Online Writing and Culture

What my students and I are talking about in Writing for the Internet often intersects with current events and ongoing issues. Here are a few such issues and reflections. Palin’s Private E-Mail HackedBloggers have alleged that David Kernell, 20, is the one who has claimed responsibility for breaking into the Alaska governor’s e-mail account. (Background and snarking via- Metafilter) Zounds! New “Dit-Dah” Lingo of Telegraph Operators Threatens Standard English! ;-)I…


A former student sent me a link to a Republican spoof of FaceBook, BarackBook. It’s an interesting piece of new media campaigning, where the RNC has created an entire Facebook parody displaying the social network of Barack’s friends. I know you go to great lengths to remain unbiased in the classroom (which is awesome!) but I thought you would enjoy looking at this from a social networking standpoint. It’s really…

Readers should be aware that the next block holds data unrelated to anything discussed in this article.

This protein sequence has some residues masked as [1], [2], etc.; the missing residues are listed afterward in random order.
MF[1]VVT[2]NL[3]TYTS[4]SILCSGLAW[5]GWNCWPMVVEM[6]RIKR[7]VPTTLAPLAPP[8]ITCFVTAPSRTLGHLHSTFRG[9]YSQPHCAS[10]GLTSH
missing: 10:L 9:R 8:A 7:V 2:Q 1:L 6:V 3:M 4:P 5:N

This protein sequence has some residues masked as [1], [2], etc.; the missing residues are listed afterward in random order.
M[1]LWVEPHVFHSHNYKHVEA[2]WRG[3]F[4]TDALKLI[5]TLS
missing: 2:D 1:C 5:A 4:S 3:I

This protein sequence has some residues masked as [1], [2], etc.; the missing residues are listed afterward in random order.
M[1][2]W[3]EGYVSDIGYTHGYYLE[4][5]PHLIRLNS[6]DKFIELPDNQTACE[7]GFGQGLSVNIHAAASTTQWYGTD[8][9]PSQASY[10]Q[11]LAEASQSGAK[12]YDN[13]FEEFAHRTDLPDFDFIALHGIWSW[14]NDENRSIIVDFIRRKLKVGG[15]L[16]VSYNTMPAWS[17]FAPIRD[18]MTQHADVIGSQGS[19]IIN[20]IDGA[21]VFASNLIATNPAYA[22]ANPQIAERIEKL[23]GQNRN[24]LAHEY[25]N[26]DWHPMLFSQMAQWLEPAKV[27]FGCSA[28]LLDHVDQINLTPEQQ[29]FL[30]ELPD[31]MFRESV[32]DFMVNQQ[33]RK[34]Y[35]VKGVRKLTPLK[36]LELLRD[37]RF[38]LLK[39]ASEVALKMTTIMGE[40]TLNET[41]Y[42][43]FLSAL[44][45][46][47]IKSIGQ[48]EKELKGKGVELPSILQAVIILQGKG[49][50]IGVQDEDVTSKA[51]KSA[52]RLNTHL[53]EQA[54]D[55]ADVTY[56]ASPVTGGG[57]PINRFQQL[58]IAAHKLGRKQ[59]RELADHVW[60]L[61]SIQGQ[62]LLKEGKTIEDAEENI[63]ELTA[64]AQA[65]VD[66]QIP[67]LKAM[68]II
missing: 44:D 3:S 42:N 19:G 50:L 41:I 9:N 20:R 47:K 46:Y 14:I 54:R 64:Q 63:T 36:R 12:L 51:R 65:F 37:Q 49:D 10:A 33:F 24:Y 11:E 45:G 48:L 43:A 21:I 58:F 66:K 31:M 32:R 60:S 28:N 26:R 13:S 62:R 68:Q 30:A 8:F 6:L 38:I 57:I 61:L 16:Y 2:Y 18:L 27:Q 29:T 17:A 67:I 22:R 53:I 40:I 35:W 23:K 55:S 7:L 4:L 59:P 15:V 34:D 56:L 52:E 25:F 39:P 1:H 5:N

Test Links

My son created a game in Scratch, “Hector’s Catch and Avoid.” Here’s a short video showing what Scratch looks like from the inside: Hector.swf My Son the Science Teacher

Sparking the texts instead of reading them

A student in my “History and Future of the Book” class today referred to how some students in a different class got caught “sparking the texts instead of reading them.”  I knew she was referring to Spark Notes, but I’d never heard the name being used as a verb before.

''You Can Always Look It Up''… or Can You?

E.D. Hirsch (2000) The progressive theory that students should gain knowledge through a limited number of projects instead of by taking courses in separate subjects is based on the following reasoning. If you learn a bunch of facts in separate, academic courses you will passively acquire a lot of inert, fragmented knowledge. You will be the victim of something called “rote learning. “But if you engage in integrated, hands-on projects…

St. Valentine's Day Gifts

From the University of Toronto’s Representative Poetry Online: “Poems to be memorized and spoken to your sweetheart.” They came to tell your faults to me, They named them over one by one; I laughed aloud when they were done, I knew them all so well before, — Oh, they were blind, too blind to see Your faults had made me love you more.— Sarah Teasdale, “Faults“